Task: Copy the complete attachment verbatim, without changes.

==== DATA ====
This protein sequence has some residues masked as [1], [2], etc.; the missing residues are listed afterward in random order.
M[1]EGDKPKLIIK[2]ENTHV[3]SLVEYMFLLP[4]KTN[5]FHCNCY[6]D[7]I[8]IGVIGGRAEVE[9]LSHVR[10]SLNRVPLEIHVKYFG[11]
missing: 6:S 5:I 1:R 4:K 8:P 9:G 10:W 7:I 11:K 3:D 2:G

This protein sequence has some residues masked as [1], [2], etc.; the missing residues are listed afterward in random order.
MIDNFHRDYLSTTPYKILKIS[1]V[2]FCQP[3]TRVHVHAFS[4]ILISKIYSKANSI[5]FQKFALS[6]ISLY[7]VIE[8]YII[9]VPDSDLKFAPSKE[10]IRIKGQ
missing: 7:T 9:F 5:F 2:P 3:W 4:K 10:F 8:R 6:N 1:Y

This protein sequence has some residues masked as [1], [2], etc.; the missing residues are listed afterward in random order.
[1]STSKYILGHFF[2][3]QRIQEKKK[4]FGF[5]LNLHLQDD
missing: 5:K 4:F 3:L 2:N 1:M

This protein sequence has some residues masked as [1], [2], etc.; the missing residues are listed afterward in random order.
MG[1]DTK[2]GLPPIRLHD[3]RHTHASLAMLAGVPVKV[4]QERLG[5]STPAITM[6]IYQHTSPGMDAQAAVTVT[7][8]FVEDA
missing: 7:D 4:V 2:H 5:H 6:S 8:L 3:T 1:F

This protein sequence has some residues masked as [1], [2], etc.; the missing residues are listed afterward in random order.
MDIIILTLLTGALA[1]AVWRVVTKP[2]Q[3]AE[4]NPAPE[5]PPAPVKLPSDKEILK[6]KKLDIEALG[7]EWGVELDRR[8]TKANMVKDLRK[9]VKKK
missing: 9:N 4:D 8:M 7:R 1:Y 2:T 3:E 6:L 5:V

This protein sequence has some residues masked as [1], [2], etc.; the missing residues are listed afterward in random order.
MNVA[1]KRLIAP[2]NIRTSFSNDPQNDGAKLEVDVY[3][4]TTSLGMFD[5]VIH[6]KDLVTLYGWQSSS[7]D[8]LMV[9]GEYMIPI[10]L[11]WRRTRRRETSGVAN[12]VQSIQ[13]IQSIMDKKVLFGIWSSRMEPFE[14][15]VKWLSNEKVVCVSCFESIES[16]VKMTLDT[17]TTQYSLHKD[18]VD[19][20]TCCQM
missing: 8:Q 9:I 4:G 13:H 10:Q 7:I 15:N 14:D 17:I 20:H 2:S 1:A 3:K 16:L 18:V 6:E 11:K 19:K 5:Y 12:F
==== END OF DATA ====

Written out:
This protein sequence has some residues masked as [1], [2], etc.; the missing residues are listed afterward in random order.
M[1]EGDKPKLIIK[2]ENTHV[3]SLVEYMFLLP[4]KTN[5]FHCNCY[6]D[7]I[8]IGVIGGRAEVE[9]LSHVR[10]SLNRVPLEIHVKYFG[11]
missing: 6:S 5:I 1:R 4:K 8:P 9:G 10:W 7:I 11:K 3:D 2:G

This protein sequence has some residues masked as [1], [2], etc.; the missing residues are listed afterward in random order.
MIDNFHRDYLSTTPYKILKIS[1]V[2]FCQP[3]TRVHVHAFS[4]ILISKIYSKANSI[5]FQKFALS[6]ISLY[7]VIE[8]YII[9]VPDSDLKFAPSKE[10]IRIKGQ
missing: 7:T 9:F 5:F 2:P 3:W 4:K 10:F 8:R 6:N 1:Y

This protein sequence has some residues masked as [1], [2], etc.; the missing residues are listed afterward in random order.
[1]STSKYILGHFF[2][3]QRIQEKKK[4]FGF[5]LNLHLQDD
missing: 5:K 4:F 3:L 2:N 1:M

This protein sequence has some residues masked as [1], [2], etc.; the missing residues are listed afterward in random order.
MG[1]DTK[2]GLPPIRLHD[3]RHTHASLAMLAGVPVKV[4]QERLG[5]STPAITM[6]IYQHTSPGMDAQAAVTVT[7][8]FVEDA
missing: 7:D 4:V 2:H 5:H 6:S 8:L 3:T 1:F

This protein sequence has some residues masked as [1], [2], etc.; the missing residues are listed afterward in random order.
MDIIILTLLTGALA[1]AVWRVVTKP[2]Q[3]AE[4]NPAPE[5]PPAPVKLPSDKEILK[6]KKLDIEALG[7]EWGVELDRR[8]TKANMVKDLRK[9]VKKK
missing: 9:N 4:D 8:M 7:R 1:Y 2:T 3:E 6:L 5:V

This protein sequence has some residues masked as [1], [2], etc.; the missing residues are listed afterward in random order.
MNVA[1]KRLIAP[2]NIRTSFSNDPQNDGAKLEVDVY[3][4]TTSLGMFD[5]VIH[6]KDLVTLYGWQSSS[7]D[8]LMV[9]GEYMIPI[10]L[11]WRRTRRRETSGVAN[12]VQSIQ[13]IQSIMDKKVLFGIWSSRMEPFE[14][15]VKWLSNEKVVCVSCFESIES[16]VKMTLDT[17]TTQYSLHKD[18]VD[19][20]TCCQM
missing: 8:Q 9:I 4:G 13:H 10:Q 7:I 15:N 14:D 17:I 20:H 2:S 1:A 3:K 16:L 18:V 6:E 11:K 19:K 5:Y 12:F